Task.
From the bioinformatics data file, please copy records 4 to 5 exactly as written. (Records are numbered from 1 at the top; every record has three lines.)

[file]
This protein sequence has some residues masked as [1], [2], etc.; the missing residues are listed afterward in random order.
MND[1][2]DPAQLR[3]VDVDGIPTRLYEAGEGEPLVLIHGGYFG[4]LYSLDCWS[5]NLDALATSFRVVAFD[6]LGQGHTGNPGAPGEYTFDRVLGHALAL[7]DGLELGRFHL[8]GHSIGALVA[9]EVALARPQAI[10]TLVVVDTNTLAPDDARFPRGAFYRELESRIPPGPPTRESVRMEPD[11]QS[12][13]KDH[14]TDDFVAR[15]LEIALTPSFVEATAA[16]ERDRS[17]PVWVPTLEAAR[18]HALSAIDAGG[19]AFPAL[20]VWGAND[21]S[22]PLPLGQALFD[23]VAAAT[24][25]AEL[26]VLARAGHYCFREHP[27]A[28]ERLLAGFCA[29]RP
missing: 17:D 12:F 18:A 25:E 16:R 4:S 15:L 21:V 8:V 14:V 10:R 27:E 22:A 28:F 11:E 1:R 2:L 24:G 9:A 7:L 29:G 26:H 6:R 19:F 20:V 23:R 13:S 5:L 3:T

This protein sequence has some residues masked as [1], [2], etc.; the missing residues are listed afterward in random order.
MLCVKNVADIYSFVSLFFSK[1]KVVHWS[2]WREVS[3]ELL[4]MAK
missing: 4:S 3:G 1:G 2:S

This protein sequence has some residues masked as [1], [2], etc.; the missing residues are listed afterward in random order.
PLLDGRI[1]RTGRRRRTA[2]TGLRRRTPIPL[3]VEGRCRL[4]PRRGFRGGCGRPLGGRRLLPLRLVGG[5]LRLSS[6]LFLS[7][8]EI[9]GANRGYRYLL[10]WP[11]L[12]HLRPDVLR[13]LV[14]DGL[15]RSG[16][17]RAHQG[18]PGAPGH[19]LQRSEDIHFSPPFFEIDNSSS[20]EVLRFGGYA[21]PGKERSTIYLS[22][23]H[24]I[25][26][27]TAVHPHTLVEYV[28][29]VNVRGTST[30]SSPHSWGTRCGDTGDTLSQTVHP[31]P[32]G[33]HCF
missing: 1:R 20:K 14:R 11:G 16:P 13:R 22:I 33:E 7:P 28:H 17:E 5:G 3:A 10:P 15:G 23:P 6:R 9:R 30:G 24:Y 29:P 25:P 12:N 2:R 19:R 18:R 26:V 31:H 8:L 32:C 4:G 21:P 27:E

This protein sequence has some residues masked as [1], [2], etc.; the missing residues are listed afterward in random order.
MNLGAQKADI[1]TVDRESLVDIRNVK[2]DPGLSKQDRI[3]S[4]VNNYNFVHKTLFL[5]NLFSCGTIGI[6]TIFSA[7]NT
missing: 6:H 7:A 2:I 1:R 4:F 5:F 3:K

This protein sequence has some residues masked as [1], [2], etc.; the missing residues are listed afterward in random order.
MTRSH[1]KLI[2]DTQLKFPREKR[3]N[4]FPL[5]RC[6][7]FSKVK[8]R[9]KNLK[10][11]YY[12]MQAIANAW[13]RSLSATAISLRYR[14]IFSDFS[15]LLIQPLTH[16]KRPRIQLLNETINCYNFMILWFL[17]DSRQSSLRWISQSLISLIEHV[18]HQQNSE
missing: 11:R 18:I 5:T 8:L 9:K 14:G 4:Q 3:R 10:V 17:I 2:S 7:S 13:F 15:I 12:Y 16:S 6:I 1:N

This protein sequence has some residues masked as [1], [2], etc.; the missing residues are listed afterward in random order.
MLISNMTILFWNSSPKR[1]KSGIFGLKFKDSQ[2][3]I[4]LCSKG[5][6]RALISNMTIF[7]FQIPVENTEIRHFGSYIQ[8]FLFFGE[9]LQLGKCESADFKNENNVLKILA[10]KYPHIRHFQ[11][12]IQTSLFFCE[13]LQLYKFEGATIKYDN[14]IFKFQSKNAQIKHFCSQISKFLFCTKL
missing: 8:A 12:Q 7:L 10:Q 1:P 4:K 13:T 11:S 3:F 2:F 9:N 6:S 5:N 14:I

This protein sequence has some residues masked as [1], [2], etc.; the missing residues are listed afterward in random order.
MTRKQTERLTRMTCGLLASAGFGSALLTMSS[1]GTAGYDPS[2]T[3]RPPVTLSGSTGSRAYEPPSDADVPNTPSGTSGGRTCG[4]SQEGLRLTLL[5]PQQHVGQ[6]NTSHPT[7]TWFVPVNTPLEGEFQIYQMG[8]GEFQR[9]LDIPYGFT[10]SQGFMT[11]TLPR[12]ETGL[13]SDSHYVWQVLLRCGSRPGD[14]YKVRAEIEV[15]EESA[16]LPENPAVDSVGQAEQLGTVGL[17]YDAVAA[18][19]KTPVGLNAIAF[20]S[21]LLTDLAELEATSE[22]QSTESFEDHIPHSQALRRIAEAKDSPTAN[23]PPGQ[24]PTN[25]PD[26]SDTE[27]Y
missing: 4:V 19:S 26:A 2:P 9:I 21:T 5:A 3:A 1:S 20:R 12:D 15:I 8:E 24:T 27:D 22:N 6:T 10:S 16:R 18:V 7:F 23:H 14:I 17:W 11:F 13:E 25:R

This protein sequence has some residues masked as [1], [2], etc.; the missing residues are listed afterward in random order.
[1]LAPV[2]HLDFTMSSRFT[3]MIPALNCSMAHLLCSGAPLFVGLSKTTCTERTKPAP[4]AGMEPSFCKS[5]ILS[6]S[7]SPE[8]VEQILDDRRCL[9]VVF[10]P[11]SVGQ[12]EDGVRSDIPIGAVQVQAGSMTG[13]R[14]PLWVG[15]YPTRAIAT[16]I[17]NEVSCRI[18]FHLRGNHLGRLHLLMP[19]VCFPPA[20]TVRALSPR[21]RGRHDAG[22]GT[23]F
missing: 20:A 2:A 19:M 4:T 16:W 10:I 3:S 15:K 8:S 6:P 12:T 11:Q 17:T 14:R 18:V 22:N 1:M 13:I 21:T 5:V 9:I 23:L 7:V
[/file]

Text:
This protein sequence has some residues masked as [1], [2], etc.; the missing residues are listed afterward in random order.
MNLGAQKADI[1]TVDRESLVDIRNVK[2]DPGLSKQDRI[3]S[4]VNNYNFVHKTLFL[5]NLFSCGTIGI[6]TIFSA[7]NT
missing: 6:H 7:A 2:I 1:R 4:F 5:F 3:K

This protein sequence has some residues masked as [1], [2], etc.; the missing residues are listed afterward in random order.
MTRSH[1]KLI[2]DTQLKFPREKR[3]N[4]FPL[5]RC[6][7]FSKVK[8]R[9]KNLK[10][11]YY[12]MQAIANAW[13]RSLSATAISLRYR[14]IFSDFS[15]LLIQPLTH[16]KRPRIQLLNETINCYNFMILWFL[17]DSRQSSLRWISQSLISLIEHV[18]HQQNSE
missing: 11:R 18:I 5:T 8:L 9:K 14:G 4:Q 3:R 10:V 17:I 2:S 7:S 13:F 15:I 12:Y 16:S 6:I 1:N